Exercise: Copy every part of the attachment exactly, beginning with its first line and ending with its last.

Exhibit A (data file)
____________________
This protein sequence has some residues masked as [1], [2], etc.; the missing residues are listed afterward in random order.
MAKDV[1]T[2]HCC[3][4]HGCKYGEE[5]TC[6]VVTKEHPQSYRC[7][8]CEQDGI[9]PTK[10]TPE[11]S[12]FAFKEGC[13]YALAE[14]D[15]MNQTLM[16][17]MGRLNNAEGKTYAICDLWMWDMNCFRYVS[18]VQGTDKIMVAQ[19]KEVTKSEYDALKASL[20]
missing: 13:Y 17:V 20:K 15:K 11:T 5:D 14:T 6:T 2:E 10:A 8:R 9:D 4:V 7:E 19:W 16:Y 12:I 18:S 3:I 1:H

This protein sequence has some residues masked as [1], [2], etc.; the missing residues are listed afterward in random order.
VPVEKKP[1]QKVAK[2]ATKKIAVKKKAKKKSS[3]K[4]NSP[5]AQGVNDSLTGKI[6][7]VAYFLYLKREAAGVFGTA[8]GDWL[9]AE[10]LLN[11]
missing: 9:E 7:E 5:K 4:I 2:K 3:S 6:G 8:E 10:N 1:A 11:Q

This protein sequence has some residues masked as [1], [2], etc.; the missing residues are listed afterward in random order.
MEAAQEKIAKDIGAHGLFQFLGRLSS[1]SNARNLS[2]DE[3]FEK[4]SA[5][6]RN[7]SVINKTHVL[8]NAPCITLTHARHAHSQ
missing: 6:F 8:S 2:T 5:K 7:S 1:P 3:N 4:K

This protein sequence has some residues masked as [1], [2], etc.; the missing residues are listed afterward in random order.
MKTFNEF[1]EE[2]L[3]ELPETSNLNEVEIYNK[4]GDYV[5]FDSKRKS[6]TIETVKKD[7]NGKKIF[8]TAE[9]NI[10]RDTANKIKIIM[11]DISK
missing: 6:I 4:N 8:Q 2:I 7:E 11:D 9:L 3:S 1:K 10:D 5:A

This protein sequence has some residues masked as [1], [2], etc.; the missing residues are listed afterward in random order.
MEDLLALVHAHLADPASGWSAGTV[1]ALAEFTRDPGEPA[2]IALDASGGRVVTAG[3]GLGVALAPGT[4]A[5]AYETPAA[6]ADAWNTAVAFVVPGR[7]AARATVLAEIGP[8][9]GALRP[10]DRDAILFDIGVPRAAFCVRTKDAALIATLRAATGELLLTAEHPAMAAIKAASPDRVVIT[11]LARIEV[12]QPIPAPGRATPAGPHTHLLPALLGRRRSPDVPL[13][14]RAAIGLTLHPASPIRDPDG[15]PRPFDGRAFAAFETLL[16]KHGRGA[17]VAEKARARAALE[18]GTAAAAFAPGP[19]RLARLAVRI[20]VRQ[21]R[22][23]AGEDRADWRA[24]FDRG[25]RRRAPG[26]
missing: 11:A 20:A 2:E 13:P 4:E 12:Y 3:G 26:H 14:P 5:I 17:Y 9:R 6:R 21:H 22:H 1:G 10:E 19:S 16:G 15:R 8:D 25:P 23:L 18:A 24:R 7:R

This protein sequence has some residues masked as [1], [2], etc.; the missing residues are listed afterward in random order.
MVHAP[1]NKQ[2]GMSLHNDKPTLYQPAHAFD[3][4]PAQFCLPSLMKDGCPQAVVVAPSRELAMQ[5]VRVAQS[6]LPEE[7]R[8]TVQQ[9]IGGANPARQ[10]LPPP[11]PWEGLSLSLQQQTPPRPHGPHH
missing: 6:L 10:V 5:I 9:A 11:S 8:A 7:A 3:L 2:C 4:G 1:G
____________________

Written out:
This protein sequence has some residues masked as [1], [2], etc.; the missing residues are listed afterward in random order.
MAKDV[1]T[2]HCC[3][4]HGCKYGEE[5]TC[6]VVTKEHPQSYRC[7][8]CEQDGI[9]PTK[10]TPE[11]S[12]FAFKEGC[13]YALAE[14]D[15]MNQTLM[16][17]MGRLNNAEGKTYAICDLWMWDMNCFRYVS[18]VQGTDKIMVAQ[19]KEVTKSEYDALKASL[20]
missing: 13:Y 17:V 20:K 15:K 11:T 5:D 14:T 6:T 2:E 10:A 8:R 9:D 4:V 7:E 19:W 16:Y 12:I 18:S 3:I 1:H

This protein sequence has some residues masked as [1], [2], etc.; the missing residues are listed afterward in random order.
VPVEKKP[1]QKVAK[2]ATKKIAVKKKAKKKSS[3]K[4]NSP[5]AQGVNDSLTGKI[6][7]VAYFLYLKREAAGVFGTA[8]GDWL[9]AE[10]LLN[11]
missing: 9:E 7:E 5:K 4:I 2:K 3:S 6:G 8:E 10:N 1:A 11:Q

This protein sequence has some residues masked as [1], [2], etc.; the missing residues are listed afterward in random order.
MEAAQEKIAKDIGAHGLFQFLGRLSS[1]SNARNLS[2]DE[3]FEK[4]SA[5][6]RN[7]SVINKTHVL[8]NAPCITLTHARHAHSQ
missing: 6:F 8:S 2:T 5:K 7:S 1:P 3:N 4:K

This protein sequence has some residues masked as [1], [2], etc.; the missing residues are listed afterward in random order.
MKTFNEF[1]EE[2]L[3]ELPETSNLNEVEIYNK[4]GDYV[5]FDSKRKS[6]TIETVKKD[7]NGKKIF[8]TAE[9]NI[10]RDTANKIKIIM[11]DISK
missing: 6:I 4:N 8:Q 2:I 7:E 11:D 9:L 3:S 1:K 10:D 5:A

This protein sequence has some residues masked as [1], [2], etc.; the missing residues are listed afterward in random order.
MEDLLALVHAHLADPASGWSAGTV[1]ALAEFTRDPGEPA[2]IALDASGGRVVTAG[3]GLGVALAPGT[4]A[5]AYETPAA[6]ADAWNTAVAFVVPGR[7]AARATVLAEIGP[8][9]GALRP[10]DRDAILFDIGVPRAAFCVRTKDAALIATLRAATGELLLTAEHPAMAAIKAASPDRVVIT[11]LARIEV[12]QPIPAPGRATPAGPHTHLLPALLGRRRSPDVPL[13][14]RAAIGLTLHPASPIRDPDG[15]PRPFDGRAFAAFETLL[16]KHGRGA[17]VAEKARARAALE[18]GTAAAAFAPGP[19]RLARLAVRI[20]VRQ[21]R[22][23]AGEDRADWRA[24]FDRG[25]RRRAPG[26]
missing: 11:A 20:A 2:E 13:P 4:E 12:Y 3:G 26:H 14:P 5:I 17:Y 9:R 6:R 21:H 22:H 1:G 10:E 19:S 16:G 15:R 8:D 25:P 23:L 18:A 24:R 7:R

This protein sequence has some residues masked as [1], [2], etc.; the missing residues are listed afterward in random order.
MVHAP[1]NKQ[2]GMSLHNDKPTLYQPAHAFD[3][4]PAQFCLPSLMKDGCPQAVVVAPSRELAMQ[5]VRVAQS[6]LPEE[7]R[8]TVQQ[9]IGGANPARQ[10]LPPP[11]PWEGLSLSLQQQTPPRPHGPHH
missing: 6:L 10:V 5:I 9:A 11:S 8:A 7:A 3:L 2:C 4:G 1:G